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Nick Rowe
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My theory: "Political economy" means "as opposed to domestic economy; the management of the resources of the polis not the domos". So "political" is now redundant. Am I right?
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"And as production falls businesses stop paying the workers they have laid off: incomes fall." I think it is best to delete that bit. Because income from production of goods would fall when production falls, whether or not businesses stop paying the workers they have laid off, and whether or not they lay workers off or keep them idle on the payroll. The only difference that makes is to the distribution of income. Capitalists' profits are people's incomes too. "They decide that they want to spend less and so build up their holdings of financial assets." And we could have another round of our old argument about "financial assets" vs "medium of exchange". Maybe they want to build up their holdings of land? What matters is that they spend less medium of exchange to build up (at least temporarily) their holdings of medium of exchange.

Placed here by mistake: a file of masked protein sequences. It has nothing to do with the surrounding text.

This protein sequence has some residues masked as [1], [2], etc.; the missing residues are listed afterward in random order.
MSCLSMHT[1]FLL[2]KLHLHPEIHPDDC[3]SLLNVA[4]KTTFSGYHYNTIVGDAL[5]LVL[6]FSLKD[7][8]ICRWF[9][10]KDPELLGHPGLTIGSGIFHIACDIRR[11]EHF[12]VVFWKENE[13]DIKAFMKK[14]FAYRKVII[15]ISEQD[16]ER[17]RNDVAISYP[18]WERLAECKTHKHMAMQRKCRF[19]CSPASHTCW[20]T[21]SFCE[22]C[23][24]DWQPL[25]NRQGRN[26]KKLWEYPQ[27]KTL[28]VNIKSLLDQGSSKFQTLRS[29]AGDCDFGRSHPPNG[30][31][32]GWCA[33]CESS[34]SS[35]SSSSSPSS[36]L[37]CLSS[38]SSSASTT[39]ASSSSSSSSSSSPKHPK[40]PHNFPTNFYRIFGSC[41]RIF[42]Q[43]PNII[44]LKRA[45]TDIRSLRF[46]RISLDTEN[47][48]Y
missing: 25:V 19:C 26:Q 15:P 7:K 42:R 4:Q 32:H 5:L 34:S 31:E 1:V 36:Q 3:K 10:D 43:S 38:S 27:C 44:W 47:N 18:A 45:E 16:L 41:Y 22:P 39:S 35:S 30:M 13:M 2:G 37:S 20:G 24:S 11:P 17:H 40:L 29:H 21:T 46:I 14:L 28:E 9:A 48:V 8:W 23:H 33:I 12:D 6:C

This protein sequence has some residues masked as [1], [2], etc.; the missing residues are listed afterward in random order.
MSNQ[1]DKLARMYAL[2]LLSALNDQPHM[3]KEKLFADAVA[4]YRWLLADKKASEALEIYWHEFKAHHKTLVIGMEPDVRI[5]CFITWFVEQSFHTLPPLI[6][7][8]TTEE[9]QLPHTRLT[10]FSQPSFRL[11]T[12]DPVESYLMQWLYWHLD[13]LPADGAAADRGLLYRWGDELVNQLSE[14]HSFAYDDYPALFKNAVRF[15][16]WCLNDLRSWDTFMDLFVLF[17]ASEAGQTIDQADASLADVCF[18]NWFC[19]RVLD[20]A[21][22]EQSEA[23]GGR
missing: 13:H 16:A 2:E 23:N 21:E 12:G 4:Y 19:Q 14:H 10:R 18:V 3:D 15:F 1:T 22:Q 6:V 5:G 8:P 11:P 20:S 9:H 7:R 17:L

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I Googled "dispositive", but it didn't help. Fair enough, but a much more useful way to create accountability would be to replace inflation targeting with price level path (or NGDP level path) targeting. The Fed knows in advance it will be required to fix its past "mistakes". Bygones will not be allowed to be bygones. Permahawks (plus permadoves too, by symmetry) will become an endangered species.